NoWait’s Panza observes, “Out of necessity, bartenders at sports bars are mixologists-very sophisticated people who know a lot about making great drinks. All of this needs to be considered in terms of owning your market share, and to get that market share. it is not enough to have a guy behind the bar pulling a lever anymore. People want to know about what they are drinking and what’s in the cocktail or food, why should they pick one beer over another and so on.”
In addition to keeping food and beverage options current, sports bar-restaurants face the ongoing issues of game-time crowd control, customer comfort and efficiency of service. Given that an overcrowded space or poorly organized service can result in bottom line loss, emerging crowd management technologies such as the NoWait app, can remedy these issues, according to Panza.
“We looked at things set up for fine dining restaurants where customers could make advanced reservations online,” he explains. “But with casual dining, we would on many occasions and end up standing and waiting for a seat at a bar for over an hour, holding one of those little buzzers. We thought there had to be a better way to accommodate customers with prevalent use of iPhones. NoWait, what resulted, starts with an iPad at the host stand. With this in place, the management can manage customers at the front of the house better, seat them more efficiently and improve the overall quality of the experience.”
Customers can use NoWait to look up their favorite sports bars, find out what the wait time is and put their names on a wait list for a table before they arrive at the restaurant. It’s a non-reservation kind of reservation, cutting down the waiting in line and standing around part of the experience, staring at a wall rather than watching the game or having a relaxed conversation.
“(Owners need to think) beyond the bar area itself,” continues Panza. “While there’s the bar area with bar stools and high top (tables) where people can watch the game and have a quick bite, a dining room needs to pair with that. Families going to see the Sunday game don’t want to bring their kids into the bar area, but have a table together where they all can relax and enjoy the game. Also, as sports bars are popular gathering spots for groups of work colleagues, a customer can use the NoWait App when planning to bring their party to a sports bar and not worry that some of them will not be accommodated.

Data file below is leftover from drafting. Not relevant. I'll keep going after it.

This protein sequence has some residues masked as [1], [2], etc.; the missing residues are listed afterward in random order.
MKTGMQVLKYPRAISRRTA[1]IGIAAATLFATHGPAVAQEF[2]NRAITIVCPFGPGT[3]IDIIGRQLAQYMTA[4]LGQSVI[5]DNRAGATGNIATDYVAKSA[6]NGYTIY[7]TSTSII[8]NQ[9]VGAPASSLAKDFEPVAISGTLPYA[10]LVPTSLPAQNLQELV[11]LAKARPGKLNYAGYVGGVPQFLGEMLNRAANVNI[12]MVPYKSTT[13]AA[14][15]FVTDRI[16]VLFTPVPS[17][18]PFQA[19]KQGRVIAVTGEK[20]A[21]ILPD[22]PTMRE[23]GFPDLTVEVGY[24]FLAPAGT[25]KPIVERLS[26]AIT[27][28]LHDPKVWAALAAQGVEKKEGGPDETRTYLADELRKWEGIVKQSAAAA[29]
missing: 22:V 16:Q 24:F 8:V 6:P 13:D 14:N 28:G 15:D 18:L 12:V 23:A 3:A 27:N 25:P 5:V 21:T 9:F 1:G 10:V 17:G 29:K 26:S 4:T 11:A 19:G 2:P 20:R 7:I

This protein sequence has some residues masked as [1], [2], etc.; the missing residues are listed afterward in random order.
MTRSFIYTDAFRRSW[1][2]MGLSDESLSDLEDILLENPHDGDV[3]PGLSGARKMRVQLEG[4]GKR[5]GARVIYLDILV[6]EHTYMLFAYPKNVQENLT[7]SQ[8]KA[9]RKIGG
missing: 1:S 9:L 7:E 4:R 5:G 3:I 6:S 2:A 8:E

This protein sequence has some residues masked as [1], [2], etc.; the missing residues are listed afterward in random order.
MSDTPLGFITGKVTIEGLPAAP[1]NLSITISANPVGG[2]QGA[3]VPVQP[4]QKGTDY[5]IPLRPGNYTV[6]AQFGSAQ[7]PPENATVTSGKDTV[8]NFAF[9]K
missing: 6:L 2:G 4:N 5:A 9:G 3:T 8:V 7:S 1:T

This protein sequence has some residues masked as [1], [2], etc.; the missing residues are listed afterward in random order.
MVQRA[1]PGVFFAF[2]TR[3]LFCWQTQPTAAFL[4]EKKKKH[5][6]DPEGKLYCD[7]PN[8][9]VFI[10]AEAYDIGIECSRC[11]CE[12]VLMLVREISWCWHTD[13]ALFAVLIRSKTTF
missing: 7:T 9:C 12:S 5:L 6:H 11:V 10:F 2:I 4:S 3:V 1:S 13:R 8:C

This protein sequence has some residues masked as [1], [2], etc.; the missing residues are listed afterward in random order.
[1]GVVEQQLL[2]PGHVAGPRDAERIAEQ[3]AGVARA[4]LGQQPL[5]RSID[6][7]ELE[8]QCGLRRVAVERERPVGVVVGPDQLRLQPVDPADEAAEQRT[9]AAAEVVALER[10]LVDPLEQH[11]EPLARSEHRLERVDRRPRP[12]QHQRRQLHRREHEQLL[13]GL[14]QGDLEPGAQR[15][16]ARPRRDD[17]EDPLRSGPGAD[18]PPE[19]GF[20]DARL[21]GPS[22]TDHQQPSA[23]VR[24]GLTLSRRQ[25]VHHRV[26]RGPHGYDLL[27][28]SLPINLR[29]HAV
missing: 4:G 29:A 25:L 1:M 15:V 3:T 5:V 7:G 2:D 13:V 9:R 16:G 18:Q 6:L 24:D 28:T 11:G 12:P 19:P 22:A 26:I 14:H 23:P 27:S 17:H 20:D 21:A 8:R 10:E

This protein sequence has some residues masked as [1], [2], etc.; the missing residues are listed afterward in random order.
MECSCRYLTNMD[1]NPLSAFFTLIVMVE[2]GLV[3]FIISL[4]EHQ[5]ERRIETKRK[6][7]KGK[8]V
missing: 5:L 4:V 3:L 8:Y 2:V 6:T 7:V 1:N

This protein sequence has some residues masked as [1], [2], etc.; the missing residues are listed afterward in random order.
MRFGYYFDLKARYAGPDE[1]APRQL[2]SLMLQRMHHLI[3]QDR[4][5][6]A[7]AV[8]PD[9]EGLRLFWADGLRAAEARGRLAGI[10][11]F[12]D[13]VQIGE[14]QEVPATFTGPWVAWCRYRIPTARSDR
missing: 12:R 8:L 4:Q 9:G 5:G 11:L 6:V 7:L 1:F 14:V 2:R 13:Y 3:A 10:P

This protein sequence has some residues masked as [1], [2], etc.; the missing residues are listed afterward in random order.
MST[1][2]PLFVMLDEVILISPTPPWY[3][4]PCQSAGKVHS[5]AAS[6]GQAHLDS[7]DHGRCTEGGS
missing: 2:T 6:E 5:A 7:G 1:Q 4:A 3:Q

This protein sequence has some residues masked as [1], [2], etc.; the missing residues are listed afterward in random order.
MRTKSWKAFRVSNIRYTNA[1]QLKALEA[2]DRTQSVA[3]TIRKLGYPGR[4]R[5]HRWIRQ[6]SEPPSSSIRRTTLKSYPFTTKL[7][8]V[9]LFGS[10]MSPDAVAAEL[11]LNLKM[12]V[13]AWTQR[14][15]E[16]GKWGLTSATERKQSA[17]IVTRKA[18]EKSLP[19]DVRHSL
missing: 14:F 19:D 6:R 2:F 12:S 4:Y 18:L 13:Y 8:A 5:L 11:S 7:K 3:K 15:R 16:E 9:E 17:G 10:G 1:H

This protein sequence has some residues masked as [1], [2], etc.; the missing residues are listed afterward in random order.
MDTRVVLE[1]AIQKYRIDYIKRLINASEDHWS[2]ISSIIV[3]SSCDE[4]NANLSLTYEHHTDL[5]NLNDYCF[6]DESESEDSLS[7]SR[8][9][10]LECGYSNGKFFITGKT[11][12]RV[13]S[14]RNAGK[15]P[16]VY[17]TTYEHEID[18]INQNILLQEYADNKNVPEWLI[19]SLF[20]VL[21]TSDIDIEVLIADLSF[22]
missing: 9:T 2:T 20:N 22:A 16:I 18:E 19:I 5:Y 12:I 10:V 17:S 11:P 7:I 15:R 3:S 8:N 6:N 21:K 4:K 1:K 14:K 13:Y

Representatives from most of the venues we talked to, of course, sing the praises of DirectTV and the way it has allowed them, along with the space-saving flat screen televisions, to literally have the viewing needs of all customers covered. However, NoWait gets extra points for allowing customers to find out in advance who is playing and what games will be showing at the restaurant. They can tell a host or hostess through the app what team they want to see so they can be seated in the correct section to best enjoy that game.
“While we use NoWait system, we find that the features that will be introduced in the 2015-16 football season will make the system even more efficient,” says Schultz, looking ahead. “This includes a customer creating a profile, which enables us to know his favorite teams so we know where to seat him ahead of time. We’re also using another app-based service called TapHunter, where customers can download the app into the phone and know exactly what is on.
Clearly, it is game on, for both rookie establishments looking to score with fans and long-standing venues hoping to continue their championship run. It’s not just about winning customers, but keeping team spirit alive.